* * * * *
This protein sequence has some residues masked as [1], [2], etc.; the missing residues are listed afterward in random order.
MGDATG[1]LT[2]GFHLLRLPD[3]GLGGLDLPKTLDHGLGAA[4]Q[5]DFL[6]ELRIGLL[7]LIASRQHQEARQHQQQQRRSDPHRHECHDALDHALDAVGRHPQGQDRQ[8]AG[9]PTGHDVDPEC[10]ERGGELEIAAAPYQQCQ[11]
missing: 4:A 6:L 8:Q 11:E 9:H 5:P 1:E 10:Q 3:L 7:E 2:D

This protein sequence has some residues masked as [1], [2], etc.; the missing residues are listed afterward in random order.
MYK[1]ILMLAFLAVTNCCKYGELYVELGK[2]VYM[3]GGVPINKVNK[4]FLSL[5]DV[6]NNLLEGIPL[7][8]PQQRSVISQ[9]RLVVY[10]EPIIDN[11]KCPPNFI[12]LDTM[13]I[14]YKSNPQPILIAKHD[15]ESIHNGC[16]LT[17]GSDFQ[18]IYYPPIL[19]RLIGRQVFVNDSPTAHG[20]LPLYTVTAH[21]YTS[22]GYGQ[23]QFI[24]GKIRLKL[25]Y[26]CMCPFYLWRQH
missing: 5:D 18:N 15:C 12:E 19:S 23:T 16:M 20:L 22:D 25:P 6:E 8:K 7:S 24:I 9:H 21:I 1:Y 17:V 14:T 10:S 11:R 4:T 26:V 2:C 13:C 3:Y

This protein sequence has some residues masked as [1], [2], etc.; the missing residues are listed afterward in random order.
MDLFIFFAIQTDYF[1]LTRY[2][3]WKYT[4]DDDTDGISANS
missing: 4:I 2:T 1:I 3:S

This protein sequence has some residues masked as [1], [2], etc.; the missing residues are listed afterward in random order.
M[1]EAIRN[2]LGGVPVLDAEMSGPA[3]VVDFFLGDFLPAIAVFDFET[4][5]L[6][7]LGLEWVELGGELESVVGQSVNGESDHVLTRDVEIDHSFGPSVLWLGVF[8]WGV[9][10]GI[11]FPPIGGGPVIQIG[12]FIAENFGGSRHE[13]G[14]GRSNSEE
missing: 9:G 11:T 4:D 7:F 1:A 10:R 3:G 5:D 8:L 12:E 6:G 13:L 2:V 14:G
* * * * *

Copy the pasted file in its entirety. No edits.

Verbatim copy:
This protein sequence has some residues masked as [1], [2], etc.; the missing residues are listed afterward in random order.
MGDATG[1]LT[2]GFHLLRLPD[3]GLGGLDLPKTLDHGLGAA[4]Q[5]DFL[6]ELRIGLL[7]LIASRQHQEARQHQQQQRRSDPHRHECHDALDHALDAVGRHPQGQDRQ[8]AG[9]PTGHDVDPEC[10]ERGGELEIAAAPYQQCQ[11]
missing: 4:A 6:L 8:Q 11:E 9:H 5:P 1:E 10:Q 3:L 7:E 2:D

This protein sequence has some residues masked as [1], [2], etc.; the missing residues are listed afterward in random order.
MYK[1]ILMLAFLAVTNCCKYGELYVELGK[2]VYM[3]GGVPINKVNK[4]FLSL[5]DV[6]NNLLEGIPL[7][8]PQQRSVISQ[9]RLVVY[10]EPIIDN[11]KCPPNFI[12]LDTM[13]I[14]YKSNPQPILIAKHD[15]ESIHNGC[16]LT[17]GSDFQ[18]IYYPPIL[19]RLIGRQVFVNDSPTAHG[20]LPLYTVTAH[21]YTS[22]GYGQ[23]QFI[24]GKIRLKL[25]Y[26]CMCPFYLWRQH
missing: 5:D 18:N 15:C 12:E 19:S 23:T 16:M 20:L 22:D 25:P 6:E 8:K 7:S 24:I 9:H 21:I 1:Y 17:V 14:T 10:S 11:R 4:T 26:V 2:C 13:C 3:Y

This protein sequence has some residues masked as [1], [2], etc.; the missing residues are listed afterward in random order.
MDLFIFFAIQTDYF[1]LTRY[2][3]WKYT[4]DDDTDGISANS
missing: 4:I 2:T 1:I 3:S

This protein sequence has some residues masked as [1], [2], etc.; the missing residues are listed afterward in random order.
M[1]EAIRN[2]LGGVPVLDAEMSGPA[3]VVDFFLGDFLPAIAVFDFET[4][5]L[6][7]LGLEWVELGGELESVVGQSVNGESDHVLTRDVEIDHSFGPSVLWLGVF[8]WGV[9][10]GI[11]FPPIGGGPVIQIG[12]FIAENFGGSRHE[13]G[14]GRSNSEE
missing: 9:G 11:T 4:D 7:F 1:A 10:R 3:G 5:D 8:L 12:E 6:G 13:L 2:V 14:G